Slapping 'Green' on Your Product Makes Shoppers Think It Sucks

Research briefs , a regular series, looks at business-related studies emerging from academia. This week: why some eco-friendly products scare consumers off.

Study: When Going Green Backfires: How Firm Intentions Shape the Evaluation of Socially Beneficial Product Enhancements

Authors:  George E. Newman, Professor of Organizational Behavior at Yale School of Management, Margarita Gorlin, Ph.D. candidate at the Yale School of Management, Ravi Dhar, Professor of Management and Marketing at Yale School of Management

Published: published in the Journal of Consumer Research’s October 2014 issue

Everyone likes doing their bit to help out the environment, right?

Not always: consumers are less likely to buy a “green” product if they believe its benefit to the environment was the result of an intentional change, rather than an added side benefit, new research appearing in the Journal of Consumer Research says.

“If a company intentionally made a product better for the environment, consumers believe the product’s quality must have suffered because the company diverted resources away from product quality,” wrote the study’s authors, George Newman, Margarita Gorlin and Ravi Dhar from the Yale School of Management.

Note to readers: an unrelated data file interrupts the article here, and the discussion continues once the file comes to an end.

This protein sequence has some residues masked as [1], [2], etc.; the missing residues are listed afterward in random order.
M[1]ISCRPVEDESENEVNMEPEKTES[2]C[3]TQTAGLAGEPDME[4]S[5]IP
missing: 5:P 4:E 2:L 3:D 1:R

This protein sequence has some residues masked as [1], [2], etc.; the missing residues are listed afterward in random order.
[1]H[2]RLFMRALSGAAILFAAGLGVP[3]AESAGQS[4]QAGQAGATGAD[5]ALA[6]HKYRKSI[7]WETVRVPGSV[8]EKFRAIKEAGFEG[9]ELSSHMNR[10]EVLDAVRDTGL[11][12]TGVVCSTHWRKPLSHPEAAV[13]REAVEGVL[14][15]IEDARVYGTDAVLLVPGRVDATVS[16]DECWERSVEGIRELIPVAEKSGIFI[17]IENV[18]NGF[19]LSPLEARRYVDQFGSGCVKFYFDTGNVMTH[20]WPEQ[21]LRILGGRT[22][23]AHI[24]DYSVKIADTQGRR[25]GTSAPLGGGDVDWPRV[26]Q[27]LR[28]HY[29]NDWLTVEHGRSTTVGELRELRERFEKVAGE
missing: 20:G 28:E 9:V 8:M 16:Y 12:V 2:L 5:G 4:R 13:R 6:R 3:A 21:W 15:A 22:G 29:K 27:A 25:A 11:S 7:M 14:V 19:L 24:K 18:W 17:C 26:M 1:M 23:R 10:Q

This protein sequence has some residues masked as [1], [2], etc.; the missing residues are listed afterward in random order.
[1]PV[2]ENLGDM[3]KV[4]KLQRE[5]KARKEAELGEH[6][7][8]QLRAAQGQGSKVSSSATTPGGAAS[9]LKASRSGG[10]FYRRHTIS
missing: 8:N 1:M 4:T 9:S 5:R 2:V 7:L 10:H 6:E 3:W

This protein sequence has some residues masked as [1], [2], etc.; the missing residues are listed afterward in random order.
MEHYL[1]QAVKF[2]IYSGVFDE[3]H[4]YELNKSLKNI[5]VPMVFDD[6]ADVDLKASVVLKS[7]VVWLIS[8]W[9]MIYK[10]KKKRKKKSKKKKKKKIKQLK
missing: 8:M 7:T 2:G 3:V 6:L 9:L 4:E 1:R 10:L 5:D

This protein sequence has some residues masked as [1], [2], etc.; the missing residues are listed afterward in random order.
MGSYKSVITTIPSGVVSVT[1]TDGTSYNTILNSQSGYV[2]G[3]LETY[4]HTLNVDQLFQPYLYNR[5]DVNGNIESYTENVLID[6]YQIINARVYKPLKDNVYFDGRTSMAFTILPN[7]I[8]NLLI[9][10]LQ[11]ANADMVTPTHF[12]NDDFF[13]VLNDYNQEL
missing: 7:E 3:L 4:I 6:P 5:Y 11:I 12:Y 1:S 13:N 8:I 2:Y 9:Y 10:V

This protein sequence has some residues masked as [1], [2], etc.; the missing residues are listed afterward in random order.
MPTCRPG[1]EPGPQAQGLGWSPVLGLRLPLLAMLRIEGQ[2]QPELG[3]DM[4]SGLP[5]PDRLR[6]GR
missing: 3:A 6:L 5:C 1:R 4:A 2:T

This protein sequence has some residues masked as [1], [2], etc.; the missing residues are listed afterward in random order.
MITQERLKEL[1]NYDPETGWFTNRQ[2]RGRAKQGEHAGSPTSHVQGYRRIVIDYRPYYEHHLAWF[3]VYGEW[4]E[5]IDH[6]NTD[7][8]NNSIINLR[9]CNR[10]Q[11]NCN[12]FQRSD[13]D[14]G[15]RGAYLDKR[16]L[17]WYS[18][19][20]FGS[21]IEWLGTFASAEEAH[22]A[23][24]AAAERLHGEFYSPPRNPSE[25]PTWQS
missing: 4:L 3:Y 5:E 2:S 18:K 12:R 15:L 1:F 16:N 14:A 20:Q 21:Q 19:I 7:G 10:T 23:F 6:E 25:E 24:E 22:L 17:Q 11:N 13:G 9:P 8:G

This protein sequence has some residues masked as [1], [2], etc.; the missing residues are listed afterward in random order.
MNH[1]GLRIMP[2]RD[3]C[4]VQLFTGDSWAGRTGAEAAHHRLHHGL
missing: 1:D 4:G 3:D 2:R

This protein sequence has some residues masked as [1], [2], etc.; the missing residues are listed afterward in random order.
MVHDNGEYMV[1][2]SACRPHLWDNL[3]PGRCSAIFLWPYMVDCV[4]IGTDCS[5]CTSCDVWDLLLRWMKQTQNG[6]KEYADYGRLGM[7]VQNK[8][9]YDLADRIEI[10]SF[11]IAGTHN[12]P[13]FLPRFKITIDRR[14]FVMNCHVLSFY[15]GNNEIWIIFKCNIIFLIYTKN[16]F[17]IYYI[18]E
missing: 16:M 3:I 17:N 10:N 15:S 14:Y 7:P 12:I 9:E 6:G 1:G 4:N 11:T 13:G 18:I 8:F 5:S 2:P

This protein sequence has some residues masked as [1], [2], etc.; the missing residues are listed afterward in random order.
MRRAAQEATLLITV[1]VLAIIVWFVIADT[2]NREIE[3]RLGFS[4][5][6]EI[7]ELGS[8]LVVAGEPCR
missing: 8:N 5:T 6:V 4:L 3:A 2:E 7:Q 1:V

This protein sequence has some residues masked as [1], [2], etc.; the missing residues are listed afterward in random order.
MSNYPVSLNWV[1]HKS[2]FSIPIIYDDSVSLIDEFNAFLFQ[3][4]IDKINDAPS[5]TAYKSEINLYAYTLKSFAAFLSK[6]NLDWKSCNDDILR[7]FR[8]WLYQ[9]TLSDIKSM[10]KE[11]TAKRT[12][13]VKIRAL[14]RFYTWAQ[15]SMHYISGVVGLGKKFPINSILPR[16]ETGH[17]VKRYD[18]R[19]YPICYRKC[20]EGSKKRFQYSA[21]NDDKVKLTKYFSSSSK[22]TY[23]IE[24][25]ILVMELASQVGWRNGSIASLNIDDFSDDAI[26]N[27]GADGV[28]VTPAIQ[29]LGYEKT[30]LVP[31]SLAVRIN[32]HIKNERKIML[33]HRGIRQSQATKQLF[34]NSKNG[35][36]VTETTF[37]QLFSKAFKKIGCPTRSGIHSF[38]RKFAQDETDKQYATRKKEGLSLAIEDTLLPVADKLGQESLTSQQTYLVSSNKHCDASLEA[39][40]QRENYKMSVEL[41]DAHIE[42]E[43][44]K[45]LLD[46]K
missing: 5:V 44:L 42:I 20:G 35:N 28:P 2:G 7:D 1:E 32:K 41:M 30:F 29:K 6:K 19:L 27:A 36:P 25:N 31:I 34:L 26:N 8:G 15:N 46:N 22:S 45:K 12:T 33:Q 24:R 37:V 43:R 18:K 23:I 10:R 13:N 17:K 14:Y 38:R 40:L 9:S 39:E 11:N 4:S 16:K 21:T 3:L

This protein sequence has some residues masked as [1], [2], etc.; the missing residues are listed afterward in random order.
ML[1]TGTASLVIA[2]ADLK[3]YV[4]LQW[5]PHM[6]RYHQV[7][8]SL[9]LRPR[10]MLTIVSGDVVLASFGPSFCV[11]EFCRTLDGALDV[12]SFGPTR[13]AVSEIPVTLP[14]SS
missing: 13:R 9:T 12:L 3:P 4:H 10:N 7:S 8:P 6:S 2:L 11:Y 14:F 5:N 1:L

The researchers conducted a series of studies in which they told consumers about a company that makes household cleaning products. In some cases, consumers were told the company meant to make the product more environmentally friendly. In others, consumers were told the product’s eco-friendly aspect was the side effect of another change.

The consumers who were told the company had intended to make its products more green thought the products “suffered from a quality control problem.”

The bottom line: companies should tread carefully when they tweak their products, because consumers may be biased against eco-friendly products that were re-engineered to be more green. Brewing company Anheuser-Busch got the message when it rolled out its new aluminum beer bottles in 2005; it chose to play up the redesign while staying relatively quiet on the environmental benefits of aluminum, the study says.

Of course, if a company (probably not a beer company) is already known for touting its granola image, it’s safe to brag away, the researchers said.

“Companies looking to advertise their fair trade or sustainable production of their donations to charity can advertise those actions without worrying that it will affect perceptions of their products,” they said in the study.

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